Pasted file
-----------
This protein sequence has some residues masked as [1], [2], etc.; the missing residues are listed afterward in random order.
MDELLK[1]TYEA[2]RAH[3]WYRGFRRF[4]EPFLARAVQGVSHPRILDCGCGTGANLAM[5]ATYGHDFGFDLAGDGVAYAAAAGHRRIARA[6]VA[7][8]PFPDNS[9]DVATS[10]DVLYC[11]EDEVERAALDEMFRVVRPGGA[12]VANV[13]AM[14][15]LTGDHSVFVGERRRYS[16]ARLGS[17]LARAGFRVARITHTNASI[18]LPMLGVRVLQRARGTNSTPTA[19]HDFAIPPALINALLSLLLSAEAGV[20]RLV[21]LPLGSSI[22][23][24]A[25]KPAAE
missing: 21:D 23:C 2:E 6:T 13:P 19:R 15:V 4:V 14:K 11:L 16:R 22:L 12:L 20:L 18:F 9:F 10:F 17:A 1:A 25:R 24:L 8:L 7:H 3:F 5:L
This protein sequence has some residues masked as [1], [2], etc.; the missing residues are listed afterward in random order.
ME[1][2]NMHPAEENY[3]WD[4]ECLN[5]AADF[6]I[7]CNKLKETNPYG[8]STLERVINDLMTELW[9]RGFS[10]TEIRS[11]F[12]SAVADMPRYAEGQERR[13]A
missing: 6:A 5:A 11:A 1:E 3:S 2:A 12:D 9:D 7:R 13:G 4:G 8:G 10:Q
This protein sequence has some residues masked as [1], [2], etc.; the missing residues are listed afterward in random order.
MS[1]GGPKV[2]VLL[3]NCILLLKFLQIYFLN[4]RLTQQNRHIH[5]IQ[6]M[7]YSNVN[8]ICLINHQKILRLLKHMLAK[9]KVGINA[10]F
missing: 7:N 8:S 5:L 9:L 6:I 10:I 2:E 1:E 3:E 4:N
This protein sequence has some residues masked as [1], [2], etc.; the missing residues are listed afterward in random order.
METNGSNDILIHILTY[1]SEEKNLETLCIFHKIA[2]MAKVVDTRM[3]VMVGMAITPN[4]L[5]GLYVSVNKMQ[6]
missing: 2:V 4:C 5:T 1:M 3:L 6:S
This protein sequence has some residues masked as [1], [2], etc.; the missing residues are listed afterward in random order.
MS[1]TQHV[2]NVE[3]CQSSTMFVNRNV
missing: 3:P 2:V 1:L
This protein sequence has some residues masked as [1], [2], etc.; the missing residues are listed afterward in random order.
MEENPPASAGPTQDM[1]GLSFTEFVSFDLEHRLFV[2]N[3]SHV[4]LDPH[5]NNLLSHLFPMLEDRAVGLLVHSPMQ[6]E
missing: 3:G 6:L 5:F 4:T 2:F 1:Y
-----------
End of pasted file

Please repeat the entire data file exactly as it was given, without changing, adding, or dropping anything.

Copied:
This protein sequence has some residues masked as [1], [2], etc.; the missing residues are listed afterward in random order.
MDELLK[1]TYEA[2]RAH[3]WYRGFRRF[4]EPFLARAVQGVSHPRILDCGCGTGANLAM[5]ATYGHDFGFDLAGDGVAYAAAAGHRRIARA[6]VA[7][8]PFPDNS[9]DVATS[10]DVLYC[11]EDEVERAALDEMFRVVRPGGA[12]VANV[13]AM[14][15]LTGDHSVFVGERRRYS[16]ARLGS[17]LARAGFRVARITHTNASI[18]LPMLGVRVLQRARGTNSTPTA[19]HDFAIPPALINALLSLLLSAEAGV[20]RLV[21]LPLGSSI[22][23][24]A[25]KPAAE
missing: 21:D 23:C 2:E 6:T 13:P 19:R 15:V 4:V 14:K 11:L 16:R 22:L 12:L 20:L 18:F 9:F 10:F 17:A 1:A 25:R 24:L 8:L 7:H 3:F 5:L
This protein sequence has some residues masked as [1], [2], etc.; the missing residues are listed afterward in random order.
ME[1][2]NMHPAEENY[3]WD[4]ECLN[5]AADF[6]I[7]CNKLKETNPYG[8]STLERVINDLMTELW[9]RGFS[10]TEIRS[11]F[12]SAVADMPRYAEGQERR[13]A
missing: 6:A 5:A 11:A 1:E 3:S 2:A 12:D 9:D 7:R 13:G 4:G 8:G 10:Q
This protein sequence has some residues masked as [1], [2], etc.; the missing residues are listed afterward in random order.
MS[1]GGPKV[2]VLL[3]NCILLLKFLQIYFLN[4]RLTQQNRHIH[5]IQ[6]M[7]YSNVN[8]ICLINHQKILRLLKHMLAK[9]KVGINA[10]F
missing: 7:N 8:S 5:L 9:L 6:I 10:I 2:E 1:E 3:E 4:N
This protein sequence has some residues masked as [1], [2], etc.; the missing residues are listed afterward in random order.
METNGSNDILIHILTY[1]SEEKNLETLCIFHKIA[2]MAKVVDTRM[3]VMVGMAITPN[4]L[5]GLYVSVNKMQ[6]
missing: 2:V 4:C 5:T 1:M 3:L 6:S
This protein sequence has some residues masked as [1], [2], etc.; the missing residues are listed afterward in random order.
MS[1]TQHV[2]NVE[3]CQSSTMFVNRNV
missing: 3:P 2:V 1:L
This protein sequence has some residues masked as [1], [2], etc.; the missing residues are listed afterward in random order.
MEENPPASAGPTQDM[1]GLSFTEFVSFDLEHRLFV[2]N[3]SHV[4]LDPH[5]NNLLSHLFPMLEDRAVGLLVHSPMQ[6]E
missing: 3:G 6:L 5:F 4:T 2:F 1:Y